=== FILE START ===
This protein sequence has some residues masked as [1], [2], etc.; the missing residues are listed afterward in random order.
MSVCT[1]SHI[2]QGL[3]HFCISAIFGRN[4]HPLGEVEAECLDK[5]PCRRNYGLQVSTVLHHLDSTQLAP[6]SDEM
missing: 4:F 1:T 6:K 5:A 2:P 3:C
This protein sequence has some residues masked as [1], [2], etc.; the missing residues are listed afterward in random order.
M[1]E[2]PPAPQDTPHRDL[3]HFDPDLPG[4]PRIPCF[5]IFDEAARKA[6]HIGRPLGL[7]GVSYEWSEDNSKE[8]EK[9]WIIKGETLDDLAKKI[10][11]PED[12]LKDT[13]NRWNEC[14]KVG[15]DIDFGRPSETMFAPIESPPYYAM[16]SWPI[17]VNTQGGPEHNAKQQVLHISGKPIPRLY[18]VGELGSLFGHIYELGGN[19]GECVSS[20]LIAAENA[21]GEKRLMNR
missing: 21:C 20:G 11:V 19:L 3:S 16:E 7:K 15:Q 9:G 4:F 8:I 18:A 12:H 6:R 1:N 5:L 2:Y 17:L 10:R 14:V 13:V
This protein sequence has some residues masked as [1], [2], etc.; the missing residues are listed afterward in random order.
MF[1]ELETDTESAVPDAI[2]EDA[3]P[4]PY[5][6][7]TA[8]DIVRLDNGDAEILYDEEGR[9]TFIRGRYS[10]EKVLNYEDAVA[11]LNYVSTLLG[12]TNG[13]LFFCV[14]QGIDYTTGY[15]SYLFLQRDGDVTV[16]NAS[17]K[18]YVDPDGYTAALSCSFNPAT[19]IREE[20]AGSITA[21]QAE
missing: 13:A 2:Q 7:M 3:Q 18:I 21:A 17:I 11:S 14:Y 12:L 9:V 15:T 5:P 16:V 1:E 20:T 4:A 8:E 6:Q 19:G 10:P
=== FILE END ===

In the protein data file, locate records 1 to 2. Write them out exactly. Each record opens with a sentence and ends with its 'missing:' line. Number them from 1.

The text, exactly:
This protein sequence has some residues masked as [1], [2], etc.; the missing residues are listed afterward in random order.
MSVCT[1]SHI[2]QGL[3]HFCISAIFGRN[4]HPLGEVEAECLDK[5]PCRRNYGLQVSTVLHHLDSTQLAP[6]SDEM
missing: 4:F 1:T 6:K 5:A 2:P 3:C
This protein sequence has some residues masked as [1], [2], etc.; the missing residues are listed afterward in random order.
M[1]E[2]PPAPQDTPHRDL[3]HFDPDLPG[4]PRIPCF[5]IFDEAARKA[6]HIGRPLGL[7]GVSYEWSEDNSKE[8]EK[9]WIIKGETLDDLAKKI[10][11]PED[12]LKDT[13]NRWNEC[14]KVG[15]DIDFGRPSETMFAPIESPPYYAM[16]SWPI[17]VNTQGGPEHNAKQQVLHISGKPIPRLY[18]VGELGSLFGHIYELGGN[19]GECVSS[20]LIAAENA[21]GEKRLMNR
missing: 21:C 20:G 11:V 19:L 3:S 16:E 7:K 15:Q 9:G 4:F 8:I 18:A 12:H 6:R 1:N 5:L 2:Y 17:L 10:R 14:V 13:V